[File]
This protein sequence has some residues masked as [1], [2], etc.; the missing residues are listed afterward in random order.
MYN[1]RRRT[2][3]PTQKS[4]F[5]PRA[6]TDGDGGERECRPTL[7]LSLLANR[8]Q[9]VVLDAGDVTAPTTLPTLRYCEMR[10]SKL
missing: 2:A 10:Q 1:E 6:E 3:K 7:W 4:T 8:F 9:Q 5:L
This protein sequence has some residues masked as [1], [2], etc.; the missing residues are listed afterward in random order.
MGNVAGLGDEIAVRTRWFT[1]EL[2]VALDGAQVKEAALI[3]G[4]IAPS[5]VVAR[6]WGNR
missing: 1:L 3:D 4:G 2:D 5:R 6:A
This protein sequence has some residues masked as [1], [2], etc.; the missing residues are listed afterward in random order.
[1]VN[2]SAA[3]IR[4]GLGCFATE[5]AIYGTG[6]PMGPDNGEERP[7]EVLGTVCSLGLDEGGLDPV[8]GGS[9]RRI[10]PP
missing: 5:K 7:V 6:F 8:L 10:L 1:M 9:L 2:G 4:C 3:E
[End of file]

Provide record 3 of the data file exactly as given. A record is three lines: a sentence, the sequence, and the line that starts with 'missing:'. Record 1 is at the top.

This protein sequence has some residues masked as [1], [2], etc.; the missing residues are listed afterward in random order.
[1]VN[2]SAA[3]IR[4]GLGCFATE[5]AIYGTG[6]PMGPDNGEERP[7]EVLGTVCSLGLDEGGLDPV[8]GGS[9]RRI[10]PP
missing: 5:K 7:V 6:F 8:L 10:L 1:M 9:L 2:G 4:C 3:E